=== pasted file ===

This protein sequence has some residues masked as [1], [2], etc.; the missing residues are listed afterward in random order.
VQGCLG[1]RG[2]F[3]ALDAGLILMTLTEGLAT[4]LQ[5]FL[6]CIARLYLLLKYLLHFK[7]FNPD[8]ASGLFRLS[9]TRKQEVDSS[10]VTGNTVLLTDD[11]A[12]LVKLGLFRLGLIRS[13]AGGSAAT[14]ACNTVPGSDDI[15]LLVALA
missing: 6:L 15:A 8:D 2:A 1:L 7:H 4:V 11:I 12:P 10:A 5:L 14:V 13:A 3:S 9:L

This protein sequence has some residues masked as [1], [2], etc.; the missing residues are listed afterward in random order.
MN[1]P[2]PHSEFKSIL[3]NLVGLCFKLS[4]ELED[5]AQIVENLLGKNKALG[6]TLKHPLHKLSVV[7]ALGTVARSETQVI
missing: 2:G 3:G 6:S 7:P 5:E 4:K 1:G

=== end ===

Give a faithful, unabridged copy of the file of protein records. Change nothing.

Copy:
This protein sequence has some residues masked as [1], [2], etc.; the missing residues are listed afterward in random order.
VQGCLG[1]RG[2]F[3]ALDAGLILMTLTEGLAT[4]LQ[5]FL[6]CIARLYLLLKYLLHFK[7]FNPD[8]ASGLFRLS[9]TRKQEVDSS[10]VTGNTVLLTDD[11]A[12]LVKLGLFRLGLIRS[13]AGGSAAT[14]ACNTVPGSDDI[15]LLVALA
missing: 6:L 15:A 8:D 2:A 1:L 7:H 4:V 11:I 12:P 10:A 5:L 14:V 13:A 3:S 9:L

This protein sequence has some residues masked as [1], [2], etc.; the missing residues are listed afterward in random order.
MN[1]P[2]PHSEFKSIL[3]NLVGLCFKLS[4]ELED[5]AQIVENLLGKNKALG[6]TLKHPLHKLSVV[7]ALGTVARSETQVI
missing: 2:G 3:G 6:S 7:P 5:E 4:K 1:G